ARE THE INTRADAY VOLATILITY ESTIMATIONS MORE REPRESENTATIVE THAN THE CONVENTIONAL MEASURES? EVIDENCE FROM THE EURTRL FX.
EVANGELOS VASILEIOU, IOANNIS RIZOPOULOS
This paper aims to assess the accuracy and representativeness of Value at Risk (VaR) estimation models for the highly volatile Turkish lira (TRY) and Euro (EUR) FX rate. We compare the performance of various VaR models commonly used in the financial and banking industry and examine the effectiveness of intraday models, particularly the Garman and Klass (1980) and the Parkinson (1980) approaches, in improving VaR estimation relative to conventional models such as Variance Covariance and Exponential Weighted Moving Average. Additionally, we highlight certain shortcomings of the VaR legislation proposed by Vasileiou (2016, 2017). Our findings demonstrate that intraday volatility estimations not only enhance the accuracy of VaR estimations, but also provide a more representative assessment of real risk. The results of this study have significant implications for scholars, regulators, portfolio managers, and investors seeking to better understand and manage risk in the TRY-EUR FX market. References Garman, M. B., & Klass, M. J. (1980). On the estimation of security price volatilities from historical data. Journal of business, 67-78. Parkinson, M. (1980). The extreme value method for estimating the variance of the rate of return. Journal of business, 61-65. Vasileiou, E. (2016). Overview of the Greek value at risk (VaR) legislation framework: Deficiencies, proposals for future revision and a new suggested method. Journal of Financial Regulation and Compliance, 24(2), 213-226. Vasileiou, E. (2017). Value at Risk (VaR) historical approach: Could it be more historical and representative of the real financial risk environment?. Theoretical Economics Letters (ABS 1), 7, 951-974.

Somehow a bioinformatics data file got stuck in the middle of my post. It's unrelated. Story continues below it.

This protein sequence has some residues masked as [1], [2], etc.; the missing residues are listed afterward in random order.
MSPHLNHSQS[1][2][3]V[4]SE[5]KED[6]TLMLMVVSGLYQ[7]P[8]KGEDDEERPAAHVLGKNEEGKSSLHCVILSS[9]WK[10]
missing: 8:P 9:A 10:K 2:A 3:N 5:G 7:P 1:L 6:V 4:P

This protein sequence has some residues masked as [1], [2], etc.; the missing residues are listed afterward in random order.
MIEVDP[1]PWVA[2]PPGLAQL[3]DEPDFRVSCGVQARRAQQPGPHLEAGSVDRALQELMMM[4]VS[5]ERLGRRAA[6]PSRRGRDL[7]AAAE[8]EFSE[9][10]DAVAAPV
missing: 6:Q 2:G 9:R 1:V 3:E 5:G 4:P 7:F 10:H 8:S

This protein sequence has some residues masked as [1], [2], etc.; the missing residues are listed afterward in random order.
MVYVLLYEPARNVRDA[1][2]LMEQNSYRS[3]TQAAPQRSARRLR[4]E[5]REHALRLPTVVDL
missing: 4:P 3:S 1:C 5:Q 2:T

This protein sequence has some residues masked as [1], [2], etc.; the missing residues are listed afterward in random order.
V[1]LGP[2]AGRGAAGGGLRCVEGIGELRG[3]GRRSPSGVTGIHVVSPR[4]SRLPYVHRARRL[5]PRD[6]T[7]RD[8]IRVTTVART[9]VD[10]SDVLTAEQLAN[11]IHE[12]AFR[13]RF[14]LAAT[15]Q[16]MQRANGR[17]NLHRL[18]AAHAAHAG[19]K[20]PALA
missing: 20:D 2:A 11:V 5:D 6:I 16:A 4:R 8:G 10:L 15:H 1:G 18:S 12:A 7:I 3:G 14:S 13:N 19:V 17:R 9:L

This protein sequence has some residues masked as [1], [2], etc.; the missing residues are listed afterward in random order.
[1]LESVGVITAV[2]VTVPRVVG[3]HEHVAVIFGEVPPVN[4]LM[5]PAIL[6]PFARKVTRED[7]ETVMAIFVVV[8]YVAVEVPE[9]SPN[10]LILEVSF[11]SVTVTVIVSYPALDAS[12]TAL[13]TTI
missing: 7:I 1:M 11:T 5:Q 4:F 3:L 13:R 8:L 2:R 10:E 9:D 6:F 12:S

Keywords: Value at Risk; Intraday Volatiity; VaR Legislation